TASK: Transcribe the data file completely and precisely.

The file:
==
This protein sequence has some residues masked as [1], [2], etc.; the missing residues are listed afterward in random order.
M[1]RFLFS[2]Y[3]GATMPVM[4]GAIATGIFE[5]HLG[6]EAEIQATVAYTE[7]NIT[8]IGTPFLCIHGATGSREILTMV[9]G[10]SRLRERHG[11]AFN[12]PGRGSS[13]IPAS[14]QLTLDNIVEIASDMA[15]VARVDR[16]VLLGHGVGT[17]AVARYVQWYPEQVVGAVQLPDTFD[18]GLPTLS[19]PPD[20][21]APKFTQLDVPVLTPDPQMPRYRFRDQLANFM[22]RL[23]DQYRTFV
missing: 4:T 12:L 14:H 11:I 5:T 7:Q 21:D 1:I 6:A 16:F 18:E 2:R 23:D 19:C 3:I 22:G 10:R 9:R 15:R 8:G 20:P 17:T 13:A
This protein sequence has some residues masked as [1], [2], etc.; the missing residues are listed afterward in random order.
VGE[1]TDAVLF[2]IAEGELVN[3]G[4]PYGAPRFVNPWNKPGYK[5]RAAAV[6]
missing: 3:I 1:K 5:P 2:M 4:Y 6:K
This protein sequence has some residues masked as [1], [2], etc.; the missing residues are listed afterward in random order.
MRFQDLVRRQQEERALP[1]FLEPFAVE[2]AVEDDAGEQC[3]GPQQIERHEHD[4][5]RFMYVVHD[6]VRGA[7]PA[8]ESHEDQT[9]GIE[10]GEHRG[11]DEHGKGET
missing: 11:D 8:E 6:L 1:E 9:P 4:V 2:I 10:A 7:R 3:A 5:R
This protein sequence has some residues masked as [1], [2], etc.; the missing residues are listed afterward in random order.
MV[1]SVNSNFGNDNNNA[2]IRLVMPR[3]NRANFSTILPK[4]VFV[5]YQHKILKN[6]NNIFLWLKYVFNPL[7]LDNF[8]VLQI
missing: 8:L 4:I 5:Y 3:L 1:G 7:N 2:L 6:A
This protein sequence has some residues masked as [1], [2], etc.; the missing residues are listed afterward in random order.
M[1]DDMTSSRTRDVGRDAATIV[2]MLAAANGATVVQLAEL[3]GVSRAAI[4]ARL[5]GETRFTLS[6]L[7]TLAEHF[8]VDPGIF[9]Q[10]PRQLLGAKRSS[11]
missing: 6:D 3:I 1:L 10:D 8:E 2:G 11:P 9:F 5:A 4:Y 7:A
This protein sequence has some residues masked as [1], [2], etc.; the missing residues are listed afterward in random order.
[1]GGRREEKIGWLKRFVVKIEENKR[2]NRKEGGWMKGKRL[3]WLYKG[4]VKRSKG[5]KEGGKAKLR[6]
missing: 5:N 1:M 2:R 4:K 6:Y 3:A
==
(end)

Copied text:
This protein sequence has some residues masked as [1], [2], etc.; the missing residues are listed afterward in random order.
M[1]RFLFS[2]Y[3]GATMPVM[4]GAIATGIFE[5]HLG[6]EAEIQATVAYTE[7]NIT[8]IGTPFLCIHGATGSREILTMV[9]G[10]SRLRERHG[11]AFN[12]PGRGSS[13]IPAS[14]QLTLDNIVEIASDMA[15]VARVDR[16]VLLGHGVGT[17]AVARYVQWYPEQVVGAVQLPDTFD[18]GLPTLS[19]PPD[20][21]APKFTQLDVPVLTPDPQMPRYRFRDQLANFM[22]RL[23]DQYRTFV
missing: 4:T 12:L 14:H 11:I 5:T 7:Q 21:D 1:I 6:A 16:F 18:E 2:R 23:D 19:C 3:I 22:G 10:R 9:R 15:R 8:G 20:P 17:T 13:A
This protein sequence has some residues masked as [1], [2], etc.; the missing residues are listed afterward in random order.
VGE[1]TDAVLF[2]IAEGELVN[3]G[4]PYGAPRFVNPWNKPGYK[5]RAAAV[6]
missing: 3:I 1:K 5:P 2:M 4:Y 6:K
This protein sequence has some residues masked as [1], [2], etc.; the missing residues are listed afterward in random order.
MRFQDLVRRQQEERALP[1]FLEPFAVE[2]AVEDDAGEQC[3]GPQQIERHEHD[4][5]RFMYVVHD[6]VRGA[7]PA[8]ESHEDQT[9]GIE[10]GEHRG[11]DEHGKGET
missing: 11:D 8:E 6:L 1:E 9:P 4:V 2:I 10:A 7:R 3:A 5:R
This protein sequence has some residues masked as [1], [2], etc.; the missing residues are listed afterward in random order.
MV[1]SVNSNFGNDNNNA[2]IRLVMPR[3]NRANFSTILPK[4]VFV[5]YQHKILKN[6]NNIFLWLKYVFNPL[7]LDNF[8]VLQI
missing: 8:L 4:I 5:Y 3:L 1:G 7:N 2:L 6:A
This protein sequence has some residues masked as [1], [2], etc.; the missing residues are listed afterward in random order.
M[1]DDMTSSRTRDVGRDAATIV[2]MLAAANGATVVQLAEL[3]GVSRAAI[4]ARL[5]GETRFTLS[6]L[7]TLAEHF[8]VDPGIF[9]Q[10]PRQLLGAKRSS[11]
missing: 6:D 3:I 1:L 10:D 8:E 2:G 11:P 9:F 5:A 4:Y 7:A
This protein sequence has some residues masked as [1], [2], etc.; the missing residues are listed afterward in random order.
[1]GGRREEKIGWLKRFVVKIEENKR[2]NRKEGGWMKGKRL[3]WLYKG[4]VKRSKG[5]KEGGKAKLR[6]
missing: 5:N 1:M 2:R 4:K 6:Y 3:A